Those hoping to learn more about Basque culture and traditions should visit the Basque Museum in San Sebastian. The museum has thousands of artefacts that date back millennia and show how daily life has evolved over time for the Basque people.
If you consider yourself a foodie then you’re in for a real treat when you visit the Basque Country. This region has an exceptionally high concentration of Michelin starred restaurants, making it a truly gourmet destination. The local culinary scene is a combination of French and Spanish dishes, including pintxos (tapas).
Traditional Pintxos (Tapas) you enjoy with a glass of wine in bars
While the food served up in the Basque eateries is mouth-watering, there is yet more gastronomic wonder to be found in the Basque Country’s markets and food shops. Local produce includes pork from the Aldudes Valley; Ossau-Iraty sheep cheese; and Espelette peppers, which aren’t too hot but still deliver a decent spice kick.
The Basque region even has its very own wine with a small appellation called Irrouléguy. The micro-climate in the Basque Country produces grapes that form a rather characteristic wine, of which you will certainly want to try a glass or two – or three!
Typical Basque Villages
San Sebastian is incredible but if you really want to sink your teeth in to Basque culture then a day trip to one of its quaint little villages is a must. Espelette is among the most well known – mostly because of its famous peppers. The houses here are built in the traditional Basque manner and the streets are lined with boutiques and artisanal markets selling homemade chocolates among other delights.
Basque houses in Ainhoa
Saint-Jean-de-Luz is another village worth visiting if only for its beautiful beach. This glimmering, gold beach is right in the centre of the town and is perfect for lying out in the sun, listening to the waves lap the shore. Golf fans will be pleased to know that this region is one of the best in France for golf and there are various courses within close proximity of Saint-Jean-de-Luz.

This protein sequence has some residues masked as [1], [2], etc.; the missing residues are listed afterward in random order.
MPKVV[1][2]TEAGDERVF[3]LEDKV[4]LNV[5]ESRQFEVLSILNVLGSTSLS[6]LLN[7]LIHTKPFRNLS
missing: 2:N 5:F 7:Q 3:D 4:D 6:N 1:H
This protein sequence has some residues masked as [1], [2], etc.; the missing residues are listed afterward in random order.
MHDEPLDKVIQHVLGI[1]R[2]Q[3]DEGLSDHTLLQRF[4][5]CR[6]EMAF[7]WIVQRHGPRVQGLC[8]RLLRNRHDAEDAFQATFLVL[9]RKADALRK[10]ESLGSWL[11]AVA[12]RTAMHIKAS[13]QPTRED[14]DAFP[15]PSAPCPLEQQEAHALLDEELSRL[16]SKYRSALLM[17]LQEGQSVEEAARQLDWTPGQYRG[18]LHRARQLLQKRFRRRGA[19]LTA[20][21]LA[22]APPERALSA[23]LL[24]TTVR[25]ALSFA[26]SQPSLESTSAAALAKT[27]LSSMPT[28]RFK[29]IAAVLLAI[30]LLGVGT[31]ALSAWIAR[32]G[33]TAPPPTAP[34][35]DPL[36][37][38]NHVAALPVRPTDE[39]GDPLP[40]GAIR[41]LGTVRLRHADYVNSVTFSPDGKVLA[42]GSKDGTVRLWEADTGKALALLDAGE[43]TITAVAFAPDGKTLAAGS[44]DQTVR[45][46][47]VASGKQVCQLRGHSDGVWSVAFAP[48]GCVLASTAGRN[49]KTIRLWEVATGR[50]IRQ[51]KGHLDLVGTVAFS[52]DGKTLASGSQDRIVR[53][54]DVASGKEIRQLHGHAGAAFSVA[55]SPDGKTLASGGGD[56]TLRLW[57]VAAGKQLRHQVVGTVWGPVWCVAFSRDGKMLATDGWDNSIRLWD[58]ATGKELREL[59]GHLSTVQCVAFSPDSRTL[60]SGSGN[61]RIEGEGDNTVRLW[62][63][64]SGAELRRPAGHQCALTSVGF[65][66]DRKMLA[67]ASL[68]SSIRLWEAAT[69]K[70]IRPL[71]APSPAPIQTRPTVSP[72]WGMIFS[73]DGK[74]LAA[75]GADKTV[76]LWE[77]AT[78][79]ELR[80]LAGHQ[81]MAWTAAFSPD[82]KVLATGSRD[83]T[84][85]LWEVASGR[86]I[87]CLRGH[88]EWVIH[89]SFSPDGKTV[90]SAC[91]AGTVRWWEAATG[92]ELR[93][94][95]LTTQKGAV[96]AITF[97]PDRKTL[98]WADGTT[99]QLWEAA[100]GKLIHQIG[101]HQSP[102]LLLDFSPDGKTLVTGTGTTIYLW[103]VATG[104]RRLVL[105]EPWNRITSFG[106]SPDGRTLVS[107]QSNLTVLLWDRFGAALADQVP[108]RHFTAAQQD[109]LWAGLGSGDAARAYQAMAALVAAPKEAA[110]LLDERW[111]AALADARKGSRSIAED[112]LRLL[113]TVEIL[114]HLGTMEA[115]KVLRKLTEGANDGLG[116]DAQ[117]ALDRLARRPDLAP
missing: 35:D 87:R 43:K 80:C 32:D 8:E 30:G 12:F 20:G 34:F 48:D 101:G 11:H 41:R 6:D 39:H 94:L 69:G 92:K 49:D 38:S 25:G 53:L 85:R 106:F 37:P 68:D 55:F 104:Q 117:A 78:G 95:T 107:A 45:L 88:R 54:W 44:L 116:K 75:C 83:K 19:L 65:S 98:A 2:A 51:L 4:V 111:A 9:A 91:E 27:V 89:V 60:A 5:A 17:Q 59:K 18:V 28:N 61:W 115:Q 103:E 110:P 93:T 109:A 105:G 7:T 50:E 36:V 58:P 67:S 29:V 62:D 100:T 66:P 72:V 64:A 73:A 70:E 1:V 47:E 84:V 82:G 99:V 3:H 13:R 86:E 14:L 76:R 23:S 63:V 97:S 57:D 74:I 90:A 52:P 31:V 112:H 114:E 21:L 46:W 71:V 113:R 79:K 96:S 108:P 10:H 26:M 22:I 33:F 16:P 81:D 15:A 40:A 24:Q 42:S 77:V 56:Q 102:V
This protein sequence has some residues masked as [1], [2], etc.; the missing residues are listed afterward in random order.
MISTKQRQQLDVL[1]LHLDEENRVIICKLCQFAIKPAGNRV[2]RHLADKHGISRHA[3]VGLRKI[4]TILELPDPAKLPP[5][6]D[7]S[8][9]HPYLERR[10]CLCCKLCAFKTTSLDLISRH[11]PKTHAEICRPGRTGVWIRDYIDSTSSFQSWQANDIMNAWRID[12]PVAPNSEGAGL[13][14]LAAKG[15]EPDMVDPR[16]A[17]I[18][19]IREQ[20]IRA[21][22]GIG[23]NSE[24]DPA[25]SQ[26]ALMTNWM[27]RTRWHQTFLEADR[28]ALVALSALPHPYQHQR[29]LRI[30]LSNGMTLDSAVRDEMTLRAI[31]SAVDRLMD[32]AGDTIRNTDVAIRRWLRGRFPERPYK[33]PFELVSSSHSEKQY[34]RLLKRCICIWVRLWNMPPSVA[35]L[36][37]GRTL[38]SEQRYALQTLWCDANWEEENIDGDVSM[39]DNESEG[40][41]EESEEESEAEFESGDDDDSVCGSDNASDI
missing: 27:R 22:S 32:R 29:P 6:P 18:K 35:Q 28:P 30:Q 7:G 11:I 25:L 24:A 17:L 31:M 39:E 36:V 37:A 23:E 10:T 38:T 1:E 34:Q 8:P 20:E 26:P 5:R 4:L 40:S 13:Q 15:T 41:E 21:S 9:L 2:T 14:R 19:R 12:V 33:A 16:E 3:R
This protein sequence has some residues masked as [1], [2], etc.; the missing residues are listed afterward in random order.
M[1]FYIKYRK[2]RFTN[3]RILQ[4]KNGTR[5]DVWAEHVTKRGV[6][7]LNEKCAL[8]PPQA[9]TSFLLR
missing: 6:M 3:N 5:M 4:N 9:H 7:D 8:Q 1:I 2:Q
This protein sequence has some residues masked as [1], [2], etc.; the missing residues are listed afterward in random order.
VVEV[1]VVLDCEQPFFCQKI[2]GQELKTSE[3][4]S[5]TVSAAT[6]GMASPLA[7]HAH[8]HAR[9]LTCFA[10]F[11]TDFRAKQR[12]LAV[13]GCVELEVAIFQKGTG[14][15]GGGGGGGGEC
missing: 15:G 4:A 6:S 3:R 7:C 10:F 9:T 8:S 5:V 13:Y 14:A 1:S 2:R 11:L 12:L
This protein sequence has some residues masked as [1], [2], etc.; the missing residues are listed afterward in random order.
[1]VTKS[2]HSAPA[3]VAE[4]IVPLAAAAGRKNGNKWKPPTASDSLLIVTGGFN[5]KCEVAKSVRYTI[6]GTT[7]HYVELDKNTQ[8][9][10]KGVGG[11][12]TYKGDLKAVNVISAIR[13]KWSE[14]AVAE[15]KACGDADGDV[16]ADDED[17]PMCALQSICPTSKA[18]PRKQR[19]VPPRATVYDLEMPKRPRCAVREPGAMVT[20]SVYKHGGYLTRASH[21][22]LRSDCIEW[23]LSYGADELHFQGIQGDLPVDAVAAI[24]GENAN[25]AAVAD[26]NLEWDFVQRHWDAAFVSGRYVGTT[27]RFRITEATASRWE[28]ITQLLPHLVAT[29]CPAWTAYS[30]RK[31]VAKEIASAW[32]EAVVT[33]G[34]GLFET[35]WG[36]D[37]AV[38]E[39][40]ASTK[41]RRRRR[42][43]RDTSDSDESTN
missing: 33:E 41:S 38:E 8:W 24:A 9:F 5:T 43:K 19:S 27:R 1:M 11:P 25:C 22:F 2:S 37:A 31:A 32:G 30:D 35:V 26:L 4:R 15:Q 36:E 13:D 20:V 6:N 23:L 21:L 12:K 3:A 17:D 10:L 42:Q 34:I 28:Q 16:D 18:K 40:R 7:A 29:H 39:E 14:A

Around 40km – 30 miles to the east of Saint-Jean-de-Luz is Saint-Jean-Pied-de-Port. This town is imbued with historical significance because it is a strategic point on the Camino de Santiago de Compostella pilgrimage route. The town is relatively quiet and geared up to cater primarily to the pilgrims who pass through here.
Of course, we will take our travelers off the beaten track to quaint villages they would not find on their own: Sare, Zugarramurdi, etc... Located in breath-taking valleys, away from the main routes and with stunning architecture and magnificent decorative facades, these places will enthrall you.
Do you want to take some unique souvenirs home with you after your trip through France? The Basque Country has you covered.
As a suggestion, there is a strong weaving tradition in Euskadi and a popular gift to take home is a pair of authentic Basque sandals or “handicraft” household linen. You will even get to visit the workshop where they are made.
Traditional household linen fabric
Alternatively, there are a number of other local traditional handicraft places that open their doors to travellers and help you to better understand the way they work and their history.
Products available in these boutiques include include leather goods, ceramics, pottery, cutlery and food of course. Buying a traditional product in the Basque Region allows you to take a part of this fascinating region home with you…together with great memories from France.